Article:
The findings of these two measurements are inconsistent. More importantly, the nature of dark energy, dark matter, and the field responsible for early universe inflation—a brief period of extraordinarily rapid expansion that gave rise to the first galaxies and galaxy clusters—remains a mystery.

The acceleration of the cosmos seen in 1998 with Type Ia supernovae, whose brilliance is diminished by this acceleration, is the most persuasive observational argument for modified gravity. The general relativity-based ΓCDM model proposes that the cosmos is filled with a highly exotic dark energy that exerts negative pressure.

The issue is that there is no physical basis for this dark energy. Its nature remains entirely unknown despite a multitude of models being put forth. The cosmological constant Ϋ, which is the suggested substitute for dark energy, should be enormous based on dubious quantum-mechanical back-of-the-envelope calculations.

To suit the cosmic findings, however, κ has to be extremely fine-tuned to a minuscule number. If dark energy is real, it is really concerning that we know so little about it.

Einstein's theory alternatives

Is it possible that problems stem instead from an incorrect attempt to incorporate the cosmic findings into general relativity, much like attempting to put an oversize pair of pants on someone? That the enigmatic dark energy just does not exist, and that we are seeing the first departures from general relativity?

The University of Naples scholars who initially put out this theory have seen enormous growth in support, despite the ongoing fervor of the dark energy group.

How do we find out? Experiments on the solar system, current gravitational wave observations, and near-horizon black hole imaging restrict deviations from Einstein gravity.

A vast body of work has been written about alternative theories of gravity to general relativity since Eddington's pioneering studies in 1923. A highly favored category of substitutes is known as scalar-tensor gravity. Since it adds just one scalar field—which corresponds to the most basic spinless particle—to Einstein's geometric account of gravity, it is theoretically extremely straightforward.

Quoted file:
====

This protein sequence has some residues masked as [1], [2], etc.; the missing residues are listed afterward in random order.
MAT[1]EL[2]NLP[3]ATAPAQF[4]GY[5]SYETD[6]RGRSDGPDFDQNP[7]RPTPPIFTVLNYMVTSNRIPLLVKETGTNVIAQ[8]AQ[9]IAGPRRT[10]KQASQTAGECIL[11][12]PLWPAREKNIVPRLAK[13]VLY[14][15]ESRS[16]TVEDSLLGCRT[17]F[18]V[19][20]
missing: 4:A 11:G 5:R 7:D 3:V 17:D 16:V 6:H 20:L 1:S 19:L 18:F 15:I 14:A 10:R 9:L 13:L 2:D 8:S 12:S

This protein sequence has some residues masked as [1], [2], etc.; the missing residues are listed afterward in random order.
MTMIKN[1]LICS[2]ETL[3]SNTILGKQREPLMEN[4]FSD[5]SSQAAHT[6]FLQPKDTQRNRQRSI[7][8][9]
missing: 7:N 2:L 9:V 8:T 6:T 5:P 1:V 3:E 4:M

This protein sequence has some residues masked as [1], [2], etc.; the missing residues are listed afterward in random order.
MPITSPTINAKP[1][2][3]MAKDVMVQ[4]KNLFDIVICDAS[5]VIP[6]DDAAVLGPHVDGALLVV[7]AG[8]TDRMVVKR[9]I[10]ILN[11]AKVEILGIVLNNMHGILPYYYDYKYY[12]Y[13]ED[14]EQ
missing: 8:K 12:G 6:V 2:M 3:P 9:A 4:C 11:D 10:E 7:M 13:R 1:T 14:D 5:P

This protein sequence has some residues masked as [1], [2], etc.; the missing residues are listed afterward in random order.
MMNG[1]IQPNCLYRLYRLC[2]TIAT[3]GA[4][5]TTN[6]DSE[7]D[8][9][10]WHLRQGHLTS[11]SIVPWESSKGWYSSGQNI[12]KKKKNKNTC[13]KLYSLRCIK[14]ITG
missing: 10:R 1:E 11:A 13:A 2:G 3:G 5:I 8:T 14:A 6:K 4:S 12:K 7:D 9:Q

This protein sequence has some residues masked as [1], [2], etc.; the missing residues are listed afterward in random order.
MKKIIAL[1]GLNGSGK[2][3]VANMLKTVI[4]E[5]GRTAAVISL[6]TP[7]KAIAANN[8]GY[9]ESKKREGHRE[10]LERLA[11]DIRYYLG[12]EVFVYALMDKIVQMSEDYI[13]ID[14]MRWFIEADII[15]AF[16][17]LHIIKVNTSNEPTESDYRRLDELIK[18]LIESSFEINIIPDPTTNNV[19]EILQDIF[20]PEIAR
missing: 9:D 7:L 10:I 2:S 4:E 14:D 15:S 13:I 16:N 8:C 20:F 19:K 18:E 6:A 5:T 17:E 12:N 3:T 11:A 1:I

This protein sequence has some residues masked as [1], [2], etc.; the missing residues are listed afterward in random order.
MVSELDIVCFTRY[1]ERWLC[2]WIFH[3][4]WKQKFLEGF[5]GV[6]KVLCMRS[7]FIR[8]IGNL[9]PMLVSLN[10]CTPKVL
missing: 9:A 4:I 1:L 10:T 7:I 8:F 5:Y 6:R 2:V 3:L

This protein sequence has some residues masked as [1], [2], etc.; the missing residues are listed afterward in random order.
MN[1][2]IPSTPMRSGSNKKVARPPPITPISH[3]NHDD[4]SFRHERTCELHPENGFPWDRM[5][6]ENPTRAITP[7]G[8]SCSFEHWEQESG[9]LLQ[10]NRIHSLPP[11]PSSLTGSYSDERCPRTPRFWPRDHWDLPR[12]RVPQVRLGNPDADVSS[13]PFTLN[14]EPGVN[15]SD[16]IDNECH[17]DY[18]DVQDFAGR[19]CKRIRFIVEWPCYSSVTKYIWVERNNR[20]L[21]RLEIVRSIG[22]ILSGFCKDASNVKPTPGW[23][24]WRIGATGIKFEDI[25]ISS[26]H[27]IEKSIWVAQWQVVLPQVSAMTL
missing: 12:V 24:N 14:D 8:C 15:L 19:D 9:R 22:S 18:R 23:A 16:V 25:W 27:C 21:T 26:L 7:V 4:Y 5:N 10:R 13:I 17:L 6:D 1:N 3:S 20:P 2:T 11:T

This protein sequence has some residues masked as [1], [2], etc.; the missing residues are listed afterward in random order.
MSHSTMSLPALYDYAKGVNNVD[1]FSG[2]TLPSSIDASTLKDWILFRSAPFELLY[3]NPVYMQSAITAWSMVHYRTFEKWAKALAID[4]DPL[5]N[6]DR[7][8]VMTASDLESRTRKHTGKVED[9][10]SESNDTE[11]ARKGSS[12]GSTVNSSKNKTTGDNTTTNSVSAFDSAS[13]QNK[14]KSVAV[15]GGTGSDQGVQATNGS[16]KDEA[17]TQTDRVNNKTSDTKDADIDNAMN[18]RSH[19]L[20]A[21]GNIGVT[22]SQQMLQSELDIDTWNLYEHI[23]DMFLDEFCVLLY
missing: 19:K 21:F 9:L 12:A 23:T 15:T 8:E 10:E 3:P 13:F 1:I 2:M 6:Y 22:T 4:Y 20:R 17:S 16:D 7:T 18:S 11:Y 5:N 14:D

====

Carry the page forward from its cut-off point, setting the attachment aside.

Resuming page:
However, this program has far-reaching repercussions. One remarkable occurrence is the "chameleon effect," which is the ability of these theories to pass for general relativity in high-density settings (like stars or the solar system) while drastically departing from it in the low-density setting of cosmology.

Because of this, the additional (gravitational) field only manifests at the biggest (cosmological) scales in the first class of systems, when it basically vanishes like a chameleon.

The circumstances of today

The range of alternatives to Einstein gravity has significantly expanded in the modern era. A significantly larger class of theories known as Horndeski theories and its later extensions have been produced even by adding a single massive scalar excitation (a spin-zero particle) to Einstein gravity and keeping the resultant equations "simple" to avoid some known catastrophic instabilities.

For the past ten years, theorists have worked to determine the practical implications of these theories. Gravitational waves have just been detected, and this has made it possible to limit the physical class of Einstein gravity changes that are possible.

There is still more to be done, nevertheless, in the hopes that developments in multi-messenger astronomy in the future will reveal alterations to general relativity when gravity is extraordinarily strong.

Provided by The Conversation